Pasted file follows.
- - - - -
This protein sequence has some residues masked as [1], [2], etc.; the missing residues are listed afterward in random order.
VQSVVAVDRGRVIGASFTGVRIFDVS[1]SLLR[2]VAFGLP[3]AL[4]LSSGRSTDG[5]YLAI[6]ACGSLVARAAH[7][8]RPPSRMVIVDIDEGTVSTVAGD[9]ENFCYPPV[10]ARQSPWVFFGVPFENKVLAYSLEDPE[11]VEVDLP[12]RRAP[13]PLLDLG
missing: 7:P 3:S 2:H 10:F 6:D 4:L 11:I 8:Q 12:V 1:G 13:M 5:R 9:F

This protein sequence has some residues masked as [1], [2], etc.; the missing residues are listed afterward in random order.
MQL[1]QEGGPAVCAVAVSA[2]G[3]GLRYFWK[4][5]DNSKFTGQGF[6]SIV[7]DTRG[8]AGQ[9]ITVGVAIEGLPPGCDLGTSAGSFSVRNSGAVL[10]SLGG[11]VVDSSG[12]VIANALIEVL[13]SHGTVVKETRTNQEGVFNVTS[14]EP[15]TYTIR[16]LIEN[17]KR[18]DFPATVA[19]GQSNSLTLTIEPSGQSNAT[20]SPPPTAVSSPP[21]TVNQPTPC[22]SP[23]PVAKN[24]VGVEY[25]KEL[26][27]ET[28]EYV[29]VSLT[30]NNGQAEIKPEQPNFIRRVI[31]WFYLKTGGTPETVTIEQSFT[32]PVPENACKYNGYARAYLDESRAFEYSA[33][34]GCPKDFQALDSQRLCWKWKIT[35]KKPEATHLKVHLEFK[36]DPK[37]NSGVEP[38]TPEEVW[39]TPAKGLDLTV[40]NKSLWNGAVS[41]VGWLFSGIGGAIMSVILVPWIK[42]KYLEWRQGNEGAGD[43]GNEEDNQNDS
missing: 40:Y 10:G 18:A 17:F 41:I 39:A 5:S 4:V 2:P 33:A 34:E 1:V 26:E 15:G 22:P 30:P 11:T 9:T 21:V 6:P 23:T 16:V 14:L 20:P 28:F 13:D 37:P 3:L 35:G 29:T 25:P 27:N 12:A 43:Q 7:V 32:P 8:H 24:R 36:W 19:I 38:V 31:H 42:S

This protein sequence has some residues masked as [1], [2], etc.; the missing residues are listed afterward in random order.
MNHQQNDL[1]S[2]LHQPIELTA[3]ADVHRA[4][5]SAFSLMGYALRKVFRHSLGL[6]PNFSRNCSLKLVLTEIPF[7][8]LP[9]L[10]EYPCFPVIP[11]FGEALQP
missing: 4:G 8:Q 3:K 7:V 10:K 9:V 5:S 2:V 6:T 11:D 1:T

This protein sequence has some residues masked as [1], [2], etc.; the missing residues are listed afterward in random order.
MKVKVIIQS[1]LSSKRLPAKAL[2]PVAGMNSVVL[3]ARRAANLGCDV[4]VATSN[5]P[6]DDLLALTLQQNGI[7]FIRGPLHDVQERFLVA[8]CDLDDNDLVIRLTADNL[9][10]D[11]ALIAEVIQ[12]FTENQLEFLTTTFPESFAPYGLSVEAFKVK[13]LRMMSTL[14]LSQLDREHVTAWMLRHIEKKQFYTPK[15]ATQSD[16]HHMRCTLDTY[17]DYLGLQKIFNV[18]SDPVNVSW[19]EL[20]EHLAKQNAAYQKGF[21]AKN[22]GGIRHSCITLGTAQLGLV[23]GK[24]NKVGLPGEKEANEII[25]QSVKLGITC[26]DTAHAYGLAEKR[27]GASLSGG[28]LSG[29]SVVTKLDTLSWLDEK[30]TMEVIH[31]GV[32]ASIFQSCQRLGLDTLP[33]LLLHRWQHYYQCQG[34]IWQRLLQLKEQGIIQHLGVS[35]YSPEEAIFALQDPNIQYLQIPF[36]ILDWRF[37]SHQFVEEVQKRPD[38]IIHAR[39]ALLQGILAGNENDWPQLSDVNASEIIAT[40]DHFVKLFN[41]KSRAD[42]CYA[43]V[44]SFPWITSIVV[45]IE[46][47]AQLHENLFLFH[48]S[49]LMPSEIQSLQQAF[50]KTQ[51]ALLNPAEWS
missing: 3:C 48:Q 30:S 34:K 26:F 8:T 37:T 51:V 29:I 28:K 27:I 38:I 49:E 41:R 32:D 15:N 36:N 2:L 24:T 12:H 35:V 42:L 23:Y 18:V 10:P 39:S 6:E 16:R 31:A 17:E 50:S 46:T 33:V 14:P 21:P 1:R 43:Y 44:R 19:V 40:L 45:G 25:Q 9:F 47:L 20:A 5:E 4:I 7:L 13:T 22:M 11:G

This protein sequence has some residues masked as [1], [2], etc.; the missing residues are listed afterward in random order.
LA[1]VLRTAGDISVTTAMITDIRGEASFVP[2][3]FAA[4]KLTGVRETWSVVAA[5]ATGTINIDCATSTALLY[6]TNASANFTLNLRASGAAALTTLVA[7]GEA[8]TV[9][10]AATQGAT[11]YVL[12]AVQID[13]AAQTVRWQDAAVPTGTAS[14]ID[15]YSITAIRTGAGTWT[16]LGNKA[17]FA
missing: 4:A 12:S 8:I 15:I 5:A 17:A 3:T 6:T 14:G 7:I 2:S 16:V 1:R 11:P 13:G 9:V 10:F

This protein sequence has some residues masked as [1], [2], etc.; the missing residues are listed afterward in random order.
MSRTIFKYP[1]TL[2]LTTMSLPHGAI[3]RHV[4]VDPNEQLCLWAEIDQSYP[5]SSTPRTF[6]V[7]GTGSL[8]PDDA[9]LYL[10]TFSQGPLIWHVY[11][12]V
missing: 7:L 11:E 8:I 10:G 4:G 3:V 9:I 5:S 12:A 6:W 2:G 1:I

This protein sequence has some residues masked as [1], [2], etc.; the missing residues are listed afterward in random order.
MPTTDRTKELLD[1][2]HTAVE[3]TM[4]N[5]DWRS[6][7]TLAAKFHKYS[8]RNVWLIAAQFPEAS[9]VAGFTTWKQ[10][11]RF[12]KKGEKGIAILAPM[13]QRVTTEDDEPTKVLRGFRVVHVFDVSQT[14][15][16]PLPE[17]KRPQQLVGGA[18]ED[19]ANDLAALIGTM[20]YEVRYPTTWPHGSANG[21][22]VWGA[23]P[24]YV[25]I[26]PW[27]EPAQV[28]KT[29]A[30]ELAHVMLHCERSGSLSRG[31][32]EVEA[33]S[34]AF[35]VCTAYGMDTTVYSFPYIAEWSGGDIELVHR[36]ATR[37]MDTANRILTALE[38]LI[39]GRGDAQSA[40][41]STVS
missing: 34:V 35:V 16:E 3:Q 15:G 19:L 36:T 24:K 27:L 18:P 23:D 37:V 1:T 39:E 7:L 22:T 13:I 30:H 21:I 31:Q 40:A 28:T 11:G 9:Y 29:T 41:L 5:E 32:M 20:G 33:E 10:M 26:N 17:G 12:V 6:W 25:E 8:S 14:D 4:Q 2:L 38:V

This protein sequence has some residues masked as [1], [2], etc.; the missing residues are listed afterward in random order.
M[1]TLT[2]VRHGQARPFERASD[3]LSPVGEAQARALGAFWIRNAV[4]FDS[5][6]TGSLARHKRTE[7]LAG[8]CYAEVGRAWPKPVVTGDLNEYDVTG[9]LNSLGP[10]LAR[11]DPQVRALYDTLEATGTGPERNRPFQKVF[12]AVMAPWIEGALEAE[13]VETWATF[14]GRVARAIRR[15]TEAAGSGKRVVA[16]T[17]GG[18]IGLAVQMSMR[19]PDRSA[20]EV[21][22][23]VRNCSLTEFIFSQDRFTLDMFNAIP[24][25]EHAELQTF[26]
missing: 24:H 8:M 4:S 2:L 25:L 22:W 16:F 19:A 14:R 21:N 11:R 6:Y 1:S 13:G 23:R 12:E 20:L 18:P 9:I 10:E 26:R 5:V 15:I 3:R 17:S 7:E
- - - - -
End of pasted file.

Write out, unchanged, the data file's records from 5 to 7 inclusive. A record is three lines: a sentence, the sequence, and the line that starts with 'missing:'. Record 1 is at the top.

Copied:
This protein sequence has some residues masked as [1], [2], etc.; the missing residues are listed afterward in random order.
LA[1]VLRTAGDISVTTAMITDIRGEASFVP[2][3]FAA[4]KLTGVRETWSVVAA[5]ATGTINIDCATSTALLY[6]TNASANFTLNLRASGAAALTTLVA[7]GEA[8]TV[9][10]AATQGAT[11]YVL[12]AVQID[13]AAQTVRWQDAAVPTGTAS[14]ID[15]YSITAIRTGAGTWT[16]LGNKA[17]FA
missing: 4:A 12:S 8:I 15:I 5:A 17:A 3:T 6:T 14:G 7:I 2:S 16:V 1:R 11:P 13:G 9:V 10:F

This protein sequence has some residues masked as [1], [2], etc.; the missing residues are listed afterward in random order.
MSRTIFKYP[1]TL[2]LTTMSLPHGAI[3]RHV[4]VDPNEQLCLWAEIDQSYP[5]SSTPRTF[6]V[7]GTGSL[8]PDDA[9]LYL[10]TFSQGPLIWHVY[11][12]V
missing: 7:L 11:E 8:I 10:G 4:G 3:V 9:I 5:S 12:A 6:W 2:G 1:I

This protein sequence has some residues masked as [1], [2], etc.; the missing residues are listed afterward in random order.
MPTTDRTKELLD[1][2]HTAVE[3]TM[4]N[5]DWRS[6][7]TLAAKFHKYS[8]RNVWLIAAQFPEAS[9]VAGFTTWKQ[10][11]RF[12]KKGEKGIAILAPM[13]QRVTTEDDEPTKVLRGFRVVHVFDVSQT[14][15][16]PLPE[17]KRPQQLVGGA[18]ED[19]ANDLAALIGTM[20]YEVRYPTTWPHGSANG[21][22]VWGA[23]P[24]YV[25]I[26]PW[27]EPAQV[28]KT[29]A[30]ELAHVMLHCERSGSLSRG[31][32]EVEA[33]S[34]AF[35]VCTAYGMDTTVYSFPYIAEWSGGDIELVHR[36]ATR[37]MDTANRILTALE[38]LI[39]GRGDAQSA[40][41]STVS
missing: 34:V 35:V 16:E 3:Q 15:G 19:L 36:T 24:K 27:L 18:P 23:D 37:V 1:T 39:E 7:L 22:T 13:I 30:H 21:I 31:Q 40:A 28:T 11:G 9:Y 29:T 41:L 5:E 32:M 20:G 33:E 10:M 26:N 17:G 12:V 6:W 25:E 8:S 14:D 4:Q 2:L 38:V